While the term oral cancer encompasses a range of malignant tumours arising within the lip, oral cavity and oropharynx (Table 15.3), more than 90% of oral cancers are primary squamous cell carcinomas arising from the oral mucous membrane.
|Primary tumours||Secondary tumours (metastases)|
|Squamous cell carcinoma (>90%)
Minor salivary gland carcinomas
|Adenocarcinomas primarily from breast, renal and gastrointestinal tract primaries|
Worldwide, the incidence of oral cancer varies, with India and parts of Asia having the highest rates (40% of all cancers), while in Western countries the incidence is about 3% of all new cancers. However, this incidence is rising, particularly in younger patients and women, and oral cancer is a particularly lethal disease. Approximately 3400 new cases of oral cancer occur each year in the UK and there are about 1600 deaths.
Overall, the 5-year survival rate for patients with oral cancer is only 50%, although small, slow-growing lesions, tumours detected early and those presenting at the front of the mouth tend to do better. Posteriorly sited, rapidly growing tumours invading bone and with demonstrable lymph node metastases at presentation have the worst prognosis.
Aetiology and Risk Factors
The principal aetiological factors involve the use of tobacco and alcohol, which are known mucosal irritants and mutagenic agents. There is an important synergistic relationship between the two, which significantly increases the risk of cancer for those who both smoke and drink.
Patients who have had oral cancer previously, or those who have had lung, throat or oesophageal tumours, are also at high risk of developing new oral tumours or recurrence of their original cancers. Immunocompromised patients, such as those with AIDS or post-transplant patients on long-term immunosuppressive agents, are also at risk. Other postulated aetiological agents include viruses, chronic candidal infections, anaemias, nutritional and vitamin deficiencies, and for lip cancer, exposure to ultra-violet radiation.
The most frequent clinical presentation is an indurated area of ulceration, often surrounded by leukoplakic or erythroplakic patches, while the commonest sites involved are the floor of the mouth, ventrolateral tongue and the soft palate complex (soft palate, retromolar trigone and anterior tonsillar pillar).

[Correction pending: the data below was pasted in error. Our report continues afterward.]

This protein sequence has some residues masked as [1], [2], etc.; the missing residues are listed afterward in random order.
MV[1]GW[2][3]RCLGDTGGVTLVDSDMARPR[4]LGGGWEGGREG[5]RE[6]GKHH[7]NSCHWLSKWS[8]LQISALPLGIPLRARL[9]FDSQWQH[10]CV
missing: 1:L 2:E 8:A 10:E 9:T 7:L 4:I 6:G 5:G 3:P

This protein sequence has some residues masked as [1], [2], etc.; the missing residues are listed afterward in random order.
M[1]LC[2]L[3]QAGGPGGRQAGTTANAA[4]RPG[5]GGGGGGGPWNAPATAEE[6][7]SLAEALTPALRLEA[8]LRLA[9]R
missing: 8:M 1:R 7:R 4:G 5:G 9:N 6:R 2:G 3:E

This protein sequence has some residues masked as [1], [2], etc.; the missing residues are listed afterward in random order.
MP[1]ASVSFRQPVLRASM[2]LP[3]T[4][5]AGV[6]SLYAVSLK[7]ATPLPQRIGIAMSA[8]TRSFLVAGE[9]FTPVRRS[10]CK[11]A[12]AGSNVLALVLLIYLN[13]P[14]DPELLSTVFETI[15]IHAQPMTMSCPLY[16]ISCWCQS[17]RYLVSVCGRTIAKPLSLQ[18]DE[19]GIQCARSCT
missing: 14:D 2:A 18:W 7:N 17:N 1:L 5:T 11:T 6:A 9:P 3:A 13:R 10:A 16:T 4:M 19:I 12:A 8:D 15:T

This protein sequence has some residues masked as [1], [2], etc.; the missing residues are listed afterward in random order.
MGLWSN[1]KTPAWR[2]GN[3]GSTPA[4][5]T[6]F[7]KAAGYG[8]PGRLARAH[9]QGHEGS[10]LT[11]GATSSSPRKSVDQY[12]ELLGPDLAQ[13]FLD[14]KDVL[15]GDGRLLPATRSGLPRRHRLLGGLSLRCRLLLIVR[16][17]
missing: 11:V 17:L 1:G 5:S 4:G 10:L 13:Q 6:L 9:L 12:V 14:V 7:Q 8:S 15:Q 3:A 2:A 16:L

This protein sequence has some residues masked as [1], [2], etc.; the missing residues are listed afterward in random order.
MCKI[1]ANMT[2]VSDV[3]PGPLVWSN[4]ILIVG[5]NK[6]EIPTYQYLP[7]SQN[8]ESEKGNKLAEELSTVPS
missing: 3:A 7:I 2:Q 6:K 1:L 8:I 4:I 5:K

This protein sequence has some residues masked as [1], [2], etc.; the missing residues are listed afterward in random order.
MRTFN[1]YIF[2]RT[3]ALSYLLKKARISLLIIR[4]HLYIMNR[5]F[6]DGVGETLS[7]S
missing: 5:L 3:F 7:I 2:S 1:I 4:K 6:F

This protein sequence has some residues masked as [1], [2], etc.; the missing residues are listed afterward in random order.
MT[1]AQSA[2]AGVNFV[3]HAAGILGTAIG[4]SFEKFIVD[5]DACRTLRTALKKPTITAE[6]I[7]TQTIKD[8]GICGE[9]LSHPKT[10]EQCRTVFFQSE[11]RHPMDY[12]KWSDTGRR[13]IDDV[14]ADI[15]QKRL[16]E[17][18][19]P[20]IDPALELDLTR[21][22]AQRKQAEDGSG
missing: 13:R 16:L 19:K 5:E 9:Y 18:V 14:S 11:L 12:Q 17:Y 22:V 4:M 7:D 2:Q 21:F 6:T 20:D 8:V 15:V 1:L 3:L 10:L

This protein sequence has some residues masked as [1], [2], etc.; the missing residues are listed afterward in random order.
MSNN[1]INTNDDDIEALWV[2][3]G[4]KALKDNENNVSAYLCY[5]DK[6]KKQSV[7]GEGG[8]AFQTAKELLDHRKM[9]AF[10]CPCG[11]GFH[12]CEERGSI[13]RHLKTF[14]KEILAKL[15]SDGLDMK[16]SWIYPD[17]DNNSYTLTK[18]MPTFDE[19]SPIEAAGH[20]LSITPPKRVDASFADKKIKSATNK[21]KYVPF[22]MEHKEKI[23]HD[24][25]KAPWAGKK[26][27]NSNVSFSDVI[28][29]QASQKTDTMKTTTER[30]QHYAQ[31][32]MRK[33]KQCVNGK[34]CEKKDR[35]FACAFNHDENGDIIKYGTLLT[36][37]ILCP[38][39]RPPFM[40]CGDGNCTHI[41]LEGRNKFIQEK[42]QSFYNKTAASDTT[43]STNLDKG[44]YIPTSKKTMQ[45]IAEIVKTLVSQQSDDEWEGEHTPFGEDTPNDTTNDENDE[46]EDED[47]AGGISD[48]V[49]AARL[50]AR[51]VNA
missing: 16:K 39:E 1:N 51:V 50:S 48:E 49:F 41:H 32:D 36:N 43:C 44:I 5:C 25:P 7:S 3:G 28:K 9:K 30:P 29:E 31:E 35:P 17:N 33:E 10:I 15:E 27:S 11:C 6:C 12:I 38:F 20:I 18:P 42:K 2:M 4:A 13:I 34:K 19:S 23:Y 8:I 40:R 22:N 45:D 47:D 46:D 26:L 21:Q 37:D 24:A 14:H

Oral cancer is usually asymptomatic in the early stages. Late presentation is common, although patients report non-specific symptoms over several months prior to their seeking attention. (Table 15.4 summarises the salient signs and symptoms suspicious of oral malignancy.)
|Early lesions symptoms||Late lesions symptoms||Signs|
|Pain and swelling
Induration and fixation of tissues
White/red mucosal patches
Unexplained localised tooth mobility
Non-healing tooth socket
Spread of Oral Cancer
The most significant behavioural feature of oral cancers is their ability to invade and destroy local structures and to spread via lymphatics into the neck (Table 15.5). An appreciation of the pattern of spread is essential for effective treatment in order to control the disease within the mouth and neck.
|(1) Local invasion||(2) Regional lymph node metastasis||(3) Distant spread|
|Soft tissues and muscles
Cancers can infiltrate widely into adjacent connective tissue, within muscle bundles, perineural spaces or local blood vessels. Direct extension via periodontal membrane or cortical deficiencies in edentulous ridges allows invasion of alveolar bone.
Lymph Node Metastasis
The likelihood of lymphatic spread increases with the size of the primary tumour. While the precise group of cervical lymph nodes affected depends on the location of the primary, intraoral cancers tend to spread initially to ipsilateral submandibular, upper, middle and lower deep cervical nodes (Levels I to IV in Figure 15.1). Tumours of the tongue, lip and floor of mouth close to the midline can metastasise to nodes on both sides of the neck, while the posterior triangle (Level V in Figure 15.1) may be involved in aggressive tongue and posterior oral tumours. The more lymph nodes involved, the presence of metastases in lower cervical nodes and the extension of tumour beyond the node capsule (extracapsular spread) all herald a worse prognosis.
Distant spread tends to be more frequent in the later stages of the disease and may not be clinically apparent, although metastatic deposits have been found in the lungs, liver and bones in approximately 50% of post-mortem examinations carried out in patients dying with oral cancer.
Principles of Management
The management of patients with oral cancer presents considerable challenges and it is mandatory that an experienced and specialised multidisciplinary head and neck oncology team is involved in all stages of assessment, treatment and follow-up (Box 15.2). The overall aim of treatment is to eliminate the primary tumour and any neck node metastases, while minimising patient morbidity. The basic principles applied to the clinical management of oral cancer are listed in Box 15.3.